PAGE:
Who are they?
The Boeung Kak 13 is a group of 13 women, ranging in age from 25 to 72, who live around what used to be Boeung Kak Lake near Phnom Penh, Cambodia. Tep Vanny, 32, is their de facto leader. Under the leadership of Vanny, the group of 13 local women has led protests against the forcible seizure of Boeung Kak Lake, residents’ homes, and their livelihoods without just compensation. Currently, 794 families are refusing to leave their property around the former lake.
The Phnom Penh municipal government in 2007 granted a Chinese company, Shukaku, a 99-year lease to develop Boeung Kak Lake into a high-end commercial and housing project. Some 5,000 families lost their property or were forcibly evicted when Shukaku filled the lake and began construction.
Police arrested the Boeng Kak 13 on May 24, 2012 who spent just over one month in prison; this has not deterred the group from continuing to rally against the land seizures in the Boeung Kak area.
Why are they in the news?
Vanny organized a demonstration by the Boeung Kak community during the ASEAN and East Asia Summits held November 18-20 in Phnom Penh. She and the other members of the Boeung Kak 13 hoped to gain the attention and advocacy of President Barack Obama and Secretary of State Hillary Clinton. The group led about 100 Boeung Kak residents in a protest, holding large signs printed with photos of Obama and Clinton with the letters “S.O.S.” Cambodian authorities sought to suppress the rally and others like it with a large police presence during the summits.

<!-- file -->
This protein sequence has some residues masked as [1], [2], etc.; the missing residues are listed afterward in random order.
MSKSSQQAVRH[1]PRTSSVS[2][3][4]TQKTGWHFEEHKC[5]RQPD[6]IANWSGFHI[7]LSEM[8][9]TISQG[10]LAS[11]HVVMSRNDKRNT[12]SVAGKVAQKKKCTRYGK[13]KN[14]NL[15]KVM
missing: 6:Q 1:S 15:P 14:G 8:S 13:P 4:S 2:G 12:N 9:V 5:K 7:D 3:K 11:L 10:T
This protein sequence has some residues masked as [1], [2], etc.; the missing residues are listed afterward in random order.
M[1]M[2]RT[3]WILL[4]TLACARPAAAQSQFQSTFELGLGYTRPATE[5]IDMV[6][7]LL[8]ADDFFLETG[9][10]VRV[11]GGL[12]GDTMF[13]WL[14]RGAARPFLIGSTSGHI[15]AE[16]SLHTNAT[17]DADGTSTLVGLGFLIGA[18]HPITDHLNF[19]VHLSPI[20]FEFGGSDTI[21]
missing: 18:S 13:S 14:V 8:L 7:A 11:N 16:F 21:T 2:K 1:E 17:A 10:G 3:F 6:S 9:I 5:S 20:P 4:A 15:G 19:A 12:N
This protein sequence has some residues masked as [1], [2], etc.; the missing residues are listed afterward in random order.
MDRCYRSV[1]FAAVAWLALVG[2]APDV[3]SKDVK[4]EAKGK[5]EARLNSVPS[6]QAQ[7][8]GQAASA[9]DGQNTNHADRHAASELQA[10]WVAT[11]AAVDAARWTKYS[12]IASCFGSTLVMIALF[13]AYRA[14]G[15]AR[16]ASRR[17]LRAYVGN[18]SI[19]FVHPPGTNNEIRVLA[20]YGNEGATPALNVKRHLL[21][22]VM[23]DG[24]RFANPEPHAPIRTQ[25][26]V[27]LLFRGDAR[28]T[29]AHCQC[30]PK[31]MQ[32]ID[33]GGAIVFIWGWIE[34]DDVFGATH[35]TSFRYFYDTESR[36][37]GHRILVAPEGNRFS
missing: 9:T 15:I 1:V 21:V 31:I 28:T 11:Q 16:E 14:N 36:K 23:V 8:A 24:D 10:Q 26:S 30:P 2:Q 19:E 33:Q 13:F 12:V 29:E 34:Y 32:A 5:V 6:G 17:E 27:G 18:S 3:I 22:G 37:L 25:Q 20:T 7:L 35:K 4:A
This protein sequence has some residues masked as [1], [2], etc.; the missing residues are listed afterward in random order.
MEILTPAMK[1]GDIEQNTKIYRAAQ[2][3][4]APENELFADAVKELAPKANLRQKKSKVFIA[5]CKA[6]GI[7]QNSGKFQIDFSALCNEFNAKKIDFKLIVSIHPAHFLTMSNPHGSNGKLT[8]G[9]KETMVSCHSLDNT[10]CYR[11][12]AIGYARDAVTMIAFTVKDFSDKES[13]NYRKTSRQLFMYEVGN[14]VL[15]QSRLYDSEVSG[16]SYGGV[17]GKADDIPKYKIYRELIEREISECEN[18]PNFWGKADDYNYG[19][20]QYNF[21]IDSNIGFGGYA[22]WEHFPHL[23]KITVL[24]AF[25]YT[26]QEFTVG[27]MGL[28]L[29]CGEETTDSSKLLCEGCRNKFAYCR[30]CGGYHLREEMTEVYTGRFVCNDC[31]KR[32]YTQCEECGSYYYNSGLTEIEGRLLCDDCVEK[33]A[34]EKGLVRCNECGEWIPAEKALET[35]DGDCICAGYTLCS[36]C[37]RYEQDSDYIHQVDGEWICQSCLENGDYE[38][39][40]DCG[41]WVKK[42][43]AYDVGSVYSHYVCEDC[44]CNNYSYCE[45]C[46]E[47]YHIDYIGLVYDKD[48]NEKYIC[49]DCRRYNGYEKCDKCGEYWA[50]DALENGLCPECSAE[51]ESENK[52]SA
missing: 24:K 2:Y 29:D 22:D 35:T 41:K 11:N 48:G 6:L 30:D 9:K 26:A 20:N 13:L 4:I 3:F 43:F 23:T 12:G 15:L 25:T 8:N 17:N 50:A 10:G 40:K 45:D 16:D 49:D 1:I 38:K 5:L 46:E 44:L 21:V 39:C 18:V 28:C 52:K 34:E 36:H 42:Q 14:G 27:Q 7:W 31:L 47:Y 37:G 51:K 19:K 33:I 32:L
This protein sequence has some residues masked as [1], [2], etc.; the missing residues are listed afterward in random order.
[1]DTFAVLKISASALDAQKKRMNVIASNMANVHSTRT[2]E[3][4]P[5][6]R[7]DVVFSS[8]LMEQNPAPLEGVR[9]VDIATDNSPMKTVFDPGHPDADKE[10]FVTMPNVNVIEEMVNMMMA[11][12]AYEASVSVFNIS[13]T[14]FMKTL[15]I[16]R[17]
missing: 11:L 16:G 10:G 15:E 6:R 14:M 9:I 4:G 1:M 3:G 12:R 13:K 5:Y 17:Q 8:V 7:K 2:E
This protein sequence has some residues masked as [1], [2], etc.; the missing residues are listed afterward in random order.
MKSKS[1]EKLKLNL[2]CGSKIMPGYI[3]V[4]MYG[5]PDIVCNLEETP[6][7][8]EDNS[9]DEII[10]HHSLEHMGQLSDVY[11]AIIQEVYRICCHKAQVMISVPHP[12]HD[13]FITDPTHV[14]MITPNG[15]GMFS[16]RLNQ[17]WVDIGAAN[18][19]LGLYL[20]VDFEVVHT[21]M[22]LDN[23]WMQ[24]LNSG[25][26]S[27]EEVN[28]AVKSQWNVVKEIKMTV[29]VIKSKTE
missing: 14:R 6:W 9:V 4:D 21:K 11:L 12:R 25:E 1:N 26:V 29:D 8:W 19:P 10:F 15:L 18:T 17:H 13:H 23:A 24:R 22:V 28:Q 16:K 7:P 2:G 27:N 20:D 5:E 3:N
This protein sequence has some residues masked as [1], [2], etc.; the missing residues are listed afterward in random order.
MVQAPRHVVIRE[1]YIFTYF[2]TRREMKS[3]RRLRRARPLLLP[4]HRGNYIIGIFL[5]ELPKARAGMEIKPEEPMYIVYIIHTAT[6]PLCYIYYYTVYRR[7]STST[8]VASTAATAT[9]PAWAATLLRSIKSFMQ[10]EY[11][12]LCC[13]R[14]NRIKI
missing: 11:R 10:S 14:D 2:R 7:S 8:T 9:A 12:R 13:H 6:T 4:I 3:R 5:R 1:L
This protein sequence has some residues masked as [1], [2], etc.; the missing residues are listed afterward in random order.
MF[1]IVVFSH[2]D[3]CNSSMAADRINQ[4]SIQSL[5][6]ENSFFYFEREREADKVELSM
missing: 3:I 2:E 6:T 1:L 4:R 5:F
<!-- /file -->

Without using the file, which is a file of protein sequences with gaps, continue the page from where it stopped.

The international community has noticed the struggle of the Boeung Kak 13 and its leader, Vanny. Hillary Clinton November 5 announced Vanny will be honored as a recipient of the 2013 Vital Voices Global Leadership Award. She will travel to Washington in April 2013 to accept the award.
What can we expect from them?
Tep Vanny and the Boeung Kak 13 will continue to advocate for those forcibly evicted from their homes. Land rights are an increasingly contentious issue in Cambodia, and the women have become a symbol of the wider national struggle for land rights.
The implementation of land laws is complicated by corruption and the long-term consequences of the Khmer Rouge’s elimination of property rights during their 1975-1979 rule. Until these issues are addressed, the Boeng Kak 13’s efforts will continue to offer a powerful rallying cry to their countrymen.